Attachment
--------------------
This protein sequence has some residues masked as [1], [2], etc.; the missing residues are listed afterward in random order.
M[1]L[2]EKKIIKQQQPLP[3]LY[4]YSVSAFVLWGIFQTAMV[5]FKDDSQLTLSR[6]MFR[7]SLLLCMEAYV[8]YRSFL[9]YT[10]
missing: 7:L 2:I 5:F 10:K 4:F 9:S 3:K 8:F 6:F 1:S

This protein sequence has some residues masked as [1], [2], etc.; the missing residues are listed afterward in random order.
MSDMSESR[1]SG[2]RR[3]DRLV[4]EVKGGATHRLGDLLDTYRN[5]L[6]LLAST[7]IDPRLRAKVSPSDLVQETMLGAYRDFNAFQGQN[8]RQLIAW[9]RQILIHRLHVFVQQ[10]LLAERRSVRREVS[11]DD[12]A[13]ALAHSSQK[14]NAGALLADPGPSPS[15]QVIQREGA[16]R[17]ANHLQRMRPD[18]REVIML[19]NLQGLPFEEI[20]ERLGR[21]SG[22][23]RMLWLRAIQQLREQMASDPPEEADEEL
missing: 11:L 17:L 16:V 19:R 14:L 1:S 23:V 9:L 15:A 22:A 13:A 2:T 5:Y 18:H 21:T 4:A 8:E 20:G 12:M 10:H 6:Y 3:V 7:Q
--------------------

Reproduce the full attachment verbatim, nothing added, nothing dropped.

This protein sequence has some residues masked as [1], [2], etc.; the missing residues are listed afterward in random order.
M[1]L[2]EKKIIKQQQPLP[3]LY[4]YSVSAFVLWGIFQTAMV[5]FKDDSQLTLSR[6]MFR[7]SLLLCMEAYV[8]YRSFL[9]YT[10]
missing: 7:L 2:I 5:F 10:K 4:F 9:S 3:K 8:F 6:F 1:S

This protein sequence has some residues masked as [1], [2], etc.; the missing residues are listed afterward in random order.
MSDMSESR[1]SG[2]RR[3]DRLV[4]EVKGGATHRLGDLLDTYRN[5]L[6]LLAST[7]IDPRLRAKVSPSDLVQETMLGAYRDFNAFQGQN[8]RQLIAW[9]RQILIHRLHVFVQQ[10]LLAERRSVRREVS[11]DD[12]A[13]ALAHSSQK[14]NAGALLADPGPSPS[15]QVIQREGA[16]R[17]ANHLQRMRPD[18]REVIML[19]NLQGLPFEEI[20]ERLGR[21]SG[22][23]RMLWLRAIQQLREQMASDPPEEADEEL
missing: 11:L 17:L 16:V 19:R 14:L 1:S 23:V 9:L 15:A 22:A 13:A 2:T 5:Y 18:H 21:T 4:A 8:E 20:G 12:M 10:H 6:Y 3:V 7:Q